The cinematography is laughable. Numerous shots of a mountain purporting to be Everest are easily spotted as shots of a mountain other than Everest.
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Format: DVD
Having read Jon Krakauer's Everest memoir, Into Thin Air, I decided to get the DVD of the movie. The movie version of Jon's book isn't bad, but I think it falls just a little short of Jon's written account of his climb up Everest in '96.

In the movie, Christopher McDonald plays Jon; Nat Parker plays Rob Hall, the leader of Jon's Everest climb; and Peter Horton plays Scott Fischer, the leader of a rival group of climbers. As in the book, the movie details how a lack of oxygen, small mistakes, and Rob and Scott's eagerness to get to the top--and pressing on despite storms brewing near Everest's summit--combined to cause the disaster. Among the mistakes laid out in the movie were Scott's Sherpa guide Lopsang towing climber Sandy Pittman by rope even though he hadn't been instructed to do so and Jon's fellow climber Andy Harris accidentally turning up the regulator on Jon's oxygen tank full blast while suffering forgetfulness brought on by a lack of oxygen. Also, Rob disregarded his own turnaround time of 2:00 p.m., which everybody on his team had agreed to so that they'd have time to get back down safely even if not all of them reached the top of Everest by that time. Indeed, as depicted in the book and the movie, Jon and his guide Mike Groom were the only two people from Jon's expedition who reached the summit and then got off Everest alive. However, the movie also includes the inspiring story of Jon's colleague Beck Weathers, who, despite nearly dying from frostbite, walked into camp one day after everyone had given up on him and eventually recovered. Beck, as the ending shows, lost his right hand and all the fingers on his left hand and underwent the reconstruction of his nose, but he still was able to return to his work as a doctor.
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Format: DVD
There are two ways to approach this film. The first is whether it is a fair and accurate rendition of the events of the 1996 tragedy which was the subject of Krakauer's book. The second is simply what entertainment value the film has. Having read both Krakauer's book and Boukreev's "The Climb," this film's flagrant deviation from any semblance of reality so distracted me that I was unable to discern any entertainment value in the film whatsoever.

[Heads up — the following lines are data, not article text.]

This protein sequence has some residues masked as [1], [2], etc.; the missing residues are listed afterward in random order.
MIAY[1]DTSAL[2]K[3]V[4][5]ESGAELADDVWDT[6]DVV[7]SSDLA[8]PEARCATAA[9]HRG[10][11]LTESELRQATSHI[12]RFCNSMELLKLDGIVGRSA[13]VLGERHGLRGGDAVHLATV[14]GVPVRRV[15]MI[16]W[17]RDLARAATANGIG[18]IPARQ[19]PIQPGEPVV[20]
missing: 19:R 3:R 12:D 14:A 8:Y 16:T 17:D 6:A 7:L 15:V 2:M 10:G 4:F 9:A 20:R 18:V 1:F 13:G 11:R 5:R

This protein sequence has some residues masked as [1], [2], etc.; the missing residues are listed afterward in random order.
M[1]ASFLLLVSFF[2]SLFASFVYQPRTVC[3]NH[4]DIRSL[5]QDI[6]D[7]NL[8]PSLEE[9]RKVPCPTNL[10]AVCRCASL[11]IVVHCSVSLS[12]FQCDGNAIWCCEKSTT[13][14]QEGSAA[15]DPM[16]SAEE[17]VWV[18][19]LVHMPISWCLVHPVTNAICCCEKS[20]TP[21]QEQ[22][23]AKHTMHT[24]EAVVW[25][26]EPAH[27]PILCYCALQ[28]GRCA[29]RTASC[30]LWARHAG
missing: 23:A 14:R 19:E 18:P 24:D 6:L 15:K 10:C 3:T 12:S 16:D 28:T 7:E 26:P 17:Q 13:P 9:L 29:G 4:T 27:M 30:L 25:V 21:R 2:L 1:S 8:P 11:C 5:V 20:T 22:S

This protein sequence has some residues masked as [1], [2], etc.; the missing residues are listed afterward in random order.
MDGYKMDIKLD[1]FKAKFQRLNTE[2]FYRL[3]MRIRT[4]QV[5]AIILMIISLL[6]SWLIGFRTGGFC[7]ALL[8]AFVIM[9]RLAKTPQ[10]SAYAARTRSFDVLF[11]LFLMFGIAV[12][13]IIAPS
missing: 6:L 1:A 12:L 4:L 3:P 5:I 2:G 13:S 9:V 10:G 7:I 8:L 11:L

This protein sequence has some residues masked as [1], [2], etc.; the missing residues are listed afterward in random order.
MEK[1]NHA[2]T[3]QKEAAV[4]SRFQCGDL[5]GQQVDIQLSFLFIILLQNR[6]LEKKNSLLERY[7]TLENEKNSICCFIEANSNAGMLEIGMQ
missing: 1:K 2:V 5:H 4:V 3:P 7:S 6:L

Things get started with a big fat lie. We are informed at the very beginning that the film is based on published accounts and interviews of the participants. This would lead the unsuspecting viewer to believe that the film makes an effort to be faithful to the truth. I wonder how many people have watched this movie and think, as a result, that they know something about the tragedy, its causes, or even Everest and mountaineering for that matter. They would be sadly mistaken on all accounts.

The film somberly announces each day of the expedition: day one, day two, etc. Each day finds the climbers of the two expeditions traveling as a group, reaching a new camp. What a joke. In reality, it takes weeks to establish the camps, while the climbers acclimatize to the altitude. This is accomplished in small groups, not the entire expedition together. If they had really climbed to camp IV in the four days depicted, they all would died of AMS before even being able to attempt the summit.

Hollywood being what it is, even a story about climbing Everest has to have some sex in it. Sex American style, no less, meaning there can be no sex without moralizing. We see Sandy Pittman's lover climb up to camp I to be with her, and a Sherpa voices strong disapproval because they're not married.